By now you have gathered that I do not approve of these products, let’s take a look at why.

But, do they work?

Let’s deal with whether they are effective for weight loss or not. If your only goal is to lose weight then yes, they may work.


There are caveats though, they may be doing harm to your body and, you will most likely pick up the weight you lost and a little extra. This applies to about 90% of the population that use this form of weight loss strategy. I’m pretty confident with that stat so I am not going to add in any studies here.

Do a survey

Rather, I am going to ask you to do a little survey of your own. Look to yourself and those around you. How many have tried a slimming strategy like this? How many have been successful? How many have kept the weight off? Lastly, how many did this with the product alone – no ‘only effective in conjunction with a calorie controlled diet’ nonsense?

So what makes them effective and why do we keep going back for more?

  • The majority of these products use natural laxatives or diuretics. These cause frequent bowel movements or urination.
  • As these forms of elimination are closely associated with the popular cleansing trend there is the added sense of body cleansing with these kind of results.
  • Intuitively it feels right and good. (You could add juicing to this list, but that needs its own post. Juicing in and of itself is not bad, but can be misused much like these teas and supplements).
  • The proof of ‘loss’ is also sitting right there in the toilet bowl – no guessing required. It was in you now its not. Whether we acknowledge this or not, psychologically there are little tick boxes getting ticked.

You said natural – how can it be a problem if its natural?

  • Again, the majority of these products are derived from natural herbs or plants. They can include aloe, senna, rhubarb root, cascara, buckthorn and castor oil. One and all tried, tested and proven since ancient times. Shown to be potent in treating constipation and water retention. No argument there.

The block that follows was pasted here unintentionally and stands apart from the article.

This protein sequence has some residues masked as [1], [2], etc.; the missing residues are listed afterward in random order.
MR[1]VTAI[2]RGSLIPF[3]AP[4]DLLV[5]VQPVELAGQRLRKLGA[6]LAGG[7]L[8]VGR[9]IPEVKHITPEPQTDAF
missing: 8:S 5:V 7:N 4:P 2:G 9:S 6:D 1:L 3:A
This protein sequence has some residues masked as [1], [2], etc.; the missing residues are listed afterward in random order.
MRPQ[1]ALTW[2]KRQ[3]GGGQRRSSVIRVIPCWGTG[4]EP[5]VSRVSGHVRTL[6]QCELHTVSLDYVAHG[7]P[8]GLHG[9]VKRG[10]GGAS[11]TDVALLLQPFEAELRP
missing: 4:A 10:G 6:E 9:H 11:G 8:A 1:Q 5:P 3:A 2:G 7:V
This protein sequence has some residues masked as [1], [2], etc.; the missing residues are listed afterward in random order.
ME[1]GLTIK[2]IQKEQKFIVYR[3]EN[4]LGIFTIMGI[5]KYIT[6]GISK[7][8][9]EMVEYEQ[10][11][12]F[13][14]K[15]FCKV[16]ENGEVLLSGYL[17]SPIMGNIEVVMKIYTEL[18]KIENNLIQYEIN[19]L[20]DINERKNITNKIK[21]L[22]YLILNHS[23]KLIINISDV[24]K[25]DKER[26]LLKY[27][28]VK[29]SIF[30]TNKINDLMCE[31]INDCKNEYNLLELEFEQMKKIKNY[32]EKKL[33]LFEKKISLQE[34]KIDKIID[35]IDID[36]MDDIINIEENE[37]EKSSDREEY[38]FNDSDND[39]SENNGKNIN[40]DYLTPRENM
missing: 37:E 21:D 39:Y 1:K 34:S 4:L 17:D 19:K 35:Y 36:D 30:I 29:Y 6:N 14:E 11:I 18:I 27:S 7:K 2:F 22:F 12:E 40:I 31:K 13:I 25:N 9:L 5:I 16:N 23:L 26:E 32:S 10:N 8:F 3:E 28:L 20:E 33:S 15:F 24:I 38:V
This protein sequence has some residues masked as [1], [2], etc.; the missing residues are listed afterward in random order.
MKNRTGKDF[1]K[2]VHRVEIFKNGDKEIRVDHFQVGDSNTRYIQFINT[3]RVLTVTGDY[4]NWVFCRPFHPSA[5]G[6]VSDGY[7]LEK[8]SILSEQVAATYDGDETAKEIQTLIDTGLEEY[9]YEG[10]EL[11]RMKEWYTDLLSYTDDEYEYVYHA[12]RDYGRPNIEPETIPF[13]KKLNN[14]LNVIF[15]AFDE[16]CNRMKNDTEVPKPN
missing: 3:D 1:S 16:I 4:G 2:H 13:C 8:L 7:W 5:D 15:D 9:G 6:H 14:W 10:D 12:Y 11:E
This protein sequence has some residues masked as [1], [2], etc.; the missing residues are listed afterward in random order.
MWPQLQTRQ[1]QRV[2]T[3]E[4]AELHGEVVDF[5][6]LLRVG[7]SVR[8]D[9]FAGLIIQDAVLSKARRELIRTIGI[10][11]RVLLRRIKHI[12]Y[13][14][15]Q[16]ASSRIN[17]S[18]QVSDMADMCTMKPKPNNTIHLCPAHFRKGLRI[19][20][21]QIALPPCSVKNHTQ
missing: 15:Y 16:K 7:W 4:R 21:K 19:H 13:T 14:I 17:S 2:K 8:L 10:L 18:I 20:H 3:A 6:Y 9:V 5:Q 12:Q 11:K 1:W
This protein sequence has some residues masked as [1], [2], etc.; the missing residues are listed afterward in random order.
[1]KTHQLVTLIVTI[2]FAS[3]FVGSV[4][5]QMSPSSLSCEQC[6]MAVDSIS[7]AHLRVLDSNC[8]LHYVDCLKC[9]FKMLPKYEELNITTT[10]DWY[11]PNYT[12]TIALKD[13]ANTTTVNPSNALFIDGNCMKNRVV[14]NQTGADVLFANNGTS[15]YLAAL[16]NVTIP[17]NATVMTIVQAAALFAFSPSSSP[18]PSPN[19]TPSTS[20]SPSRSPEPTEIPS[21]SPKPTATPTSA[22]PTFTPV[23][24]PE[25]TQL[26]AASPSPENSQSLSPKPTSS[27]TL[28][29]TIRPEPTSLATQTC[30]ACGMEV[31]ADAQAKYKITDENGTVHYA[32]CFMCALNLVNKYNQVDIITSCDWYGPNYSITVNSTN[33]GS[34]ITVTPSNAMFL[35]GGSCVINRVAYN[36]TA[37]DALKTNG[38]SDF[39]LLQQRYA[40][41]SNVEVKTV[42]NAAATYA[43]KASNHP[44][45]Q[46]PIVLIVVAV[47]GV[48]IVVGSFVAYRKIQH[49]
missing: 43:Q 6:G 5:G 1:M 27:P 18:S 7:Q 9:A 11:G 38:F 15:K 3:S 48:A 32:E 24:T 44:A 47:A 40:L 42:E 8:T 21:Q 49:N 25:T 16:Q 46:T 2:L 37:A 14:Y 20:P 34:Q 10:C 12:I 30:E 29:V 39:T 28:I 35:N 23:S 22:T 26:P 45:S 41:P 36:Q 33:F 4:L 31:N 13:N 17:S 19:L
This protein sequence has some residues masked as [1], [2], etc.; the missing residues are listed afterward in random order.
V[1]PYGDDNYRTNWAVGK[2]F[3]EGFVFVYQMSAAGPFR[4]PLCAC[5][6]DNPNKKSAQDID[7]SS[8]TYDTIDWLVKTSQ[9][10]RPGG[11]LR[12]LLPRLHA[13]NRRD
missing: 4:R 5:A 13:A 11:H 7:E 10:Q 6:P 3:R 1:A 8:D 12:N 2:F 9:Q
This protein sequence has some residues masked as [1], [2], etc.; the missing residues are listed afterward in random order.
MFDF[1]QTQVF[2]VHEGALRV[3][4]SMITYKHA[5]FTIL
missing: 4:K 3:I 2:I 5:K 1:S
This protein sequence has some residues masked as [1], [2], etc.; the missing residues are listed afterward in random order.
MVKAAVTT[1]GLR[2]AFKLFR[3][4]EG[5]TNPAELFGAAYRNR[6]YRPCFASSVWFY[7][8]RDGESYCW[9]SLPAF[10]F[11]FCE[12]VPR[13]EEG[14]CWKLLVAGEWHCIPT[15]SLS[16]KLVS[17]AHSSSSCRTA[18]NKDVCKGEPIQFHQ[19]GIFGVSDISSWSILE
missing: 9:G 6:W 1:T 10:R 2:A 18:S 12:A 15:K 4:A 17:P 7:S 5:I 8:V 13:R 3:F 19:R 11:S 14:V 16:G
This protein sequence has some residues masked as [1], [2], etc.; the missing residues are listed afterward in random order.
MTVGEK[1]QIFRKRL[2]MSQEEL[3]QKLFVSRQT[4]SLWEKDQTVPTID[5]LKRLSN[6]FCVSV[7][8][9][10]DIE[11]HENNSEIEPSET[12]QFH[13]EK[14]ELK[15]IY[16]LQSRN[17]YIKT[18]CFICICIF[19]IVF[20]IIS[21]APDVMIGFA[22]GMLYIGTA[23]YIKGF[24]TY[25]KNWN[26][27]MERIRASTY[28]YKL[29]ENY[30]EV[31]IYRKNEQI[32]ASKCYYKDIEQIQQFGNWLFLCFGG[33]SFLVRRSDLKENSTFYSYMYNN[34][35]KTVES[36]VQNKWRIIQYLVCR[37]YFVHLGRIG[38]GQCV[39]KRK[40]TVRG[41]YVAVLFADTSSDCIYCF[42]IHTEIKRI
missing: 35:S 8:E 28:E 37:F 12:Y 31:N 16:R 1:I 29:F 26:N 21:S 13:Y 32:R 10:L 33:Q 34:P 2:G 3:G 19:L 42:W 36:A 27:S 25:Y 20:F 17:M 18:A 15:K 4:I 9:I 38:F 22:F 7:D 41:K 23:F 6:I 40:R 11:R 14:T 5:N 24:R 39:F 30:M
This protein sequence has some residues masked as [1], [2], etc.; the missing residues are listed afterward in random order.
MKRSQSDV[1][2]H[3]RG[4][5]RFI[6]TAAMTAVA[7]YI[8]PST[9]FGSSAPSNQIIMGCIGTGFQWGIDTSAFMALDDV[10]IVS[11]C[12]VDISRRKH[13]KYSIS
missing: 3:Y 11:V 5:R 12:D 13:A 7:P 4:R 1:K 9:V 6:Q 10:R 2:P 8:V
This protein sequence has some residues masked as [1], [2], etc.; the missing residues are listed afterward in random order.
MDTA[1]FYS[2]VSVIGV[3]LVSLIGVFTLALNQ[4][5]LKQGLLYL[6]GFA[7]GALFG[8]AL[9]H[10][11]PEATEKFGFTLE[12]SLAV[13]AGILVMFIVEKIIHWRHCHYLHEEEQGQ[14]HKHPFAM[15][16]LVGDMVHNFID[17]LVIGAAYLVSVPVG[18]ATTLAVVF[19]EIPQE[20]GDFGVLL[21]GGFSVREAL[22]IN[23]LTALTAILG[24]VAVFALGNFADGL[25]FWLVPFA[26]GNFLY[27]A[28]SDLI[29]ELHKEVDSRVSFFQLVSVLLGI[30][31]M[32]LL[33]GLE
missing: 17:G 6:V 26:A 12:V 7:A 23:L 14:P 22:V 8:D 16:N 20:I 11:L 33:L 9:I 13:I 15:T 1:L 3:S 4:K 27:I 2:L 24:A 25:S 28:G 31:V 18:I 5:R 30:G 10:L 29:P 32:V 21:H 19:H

• Some of these plants/herbs are so potent they are regulated as a drug and depending on strength may even need a script. This immediately says there is a danger or at very least a cautionary factor that we need to consider.

Now that we have established they work (and work so well that some need to be controlled), how do they actually work?

  • Diuretics and laxatives work on your bladder and large intestine (not your small intestine).
  • The small intestine is where all your absorption happens. If you are eating highly processed sugary foods then – sorry – that is still going to end up in your system and do all the damage they were always going to do. If you are calorie focused then the answer is also yes, calories are absorbed here as well.
  • Prolonged and/or excessive use will eventually affect your body’s ability to absorb fat. So when you see a fatty layer in the toilet bowl you may want to do a little victory shout out. Thing is, it’s not the fat you want to get rid of. You want the stuff sitting around your belly, on your hips etc. and that isn’t what you are seeing.

Dietary fat and the fat on our body is not the same thing

  • We need healthy fat in our diet and our bodies. We use the fat we consume for essential things like maintaining cells and mitochondria.
  • These kinds of teas or supplements are effectively speeding up the elimination process. By pulling water from our body to loosen everything up and make it come out quicker.
  • Losing water weight shows quickly on the scale.

Let’s talk darkside or rather downside if that’s too ominous

The level of severity or how quickly these effects kick in will differ from person to person. Results will depend largely on their state of health when they start. So, if you aren’t experiencing these straight off the bat – give it time.

  • Laxative abuse is real and not just amongst those who suffer from bulimia, anorexia nervosa and teenagers. It’s use, rather misuse, is prolific and we need to be aware of it. As you read through this list you will get a better understanding of why.
  • Misuse of these products can lead to permanent damage to the gastrointestinal tract. Considering this is our bodies only way of drawing the life giving nutrients from our food and drink that’s a pretty big problem.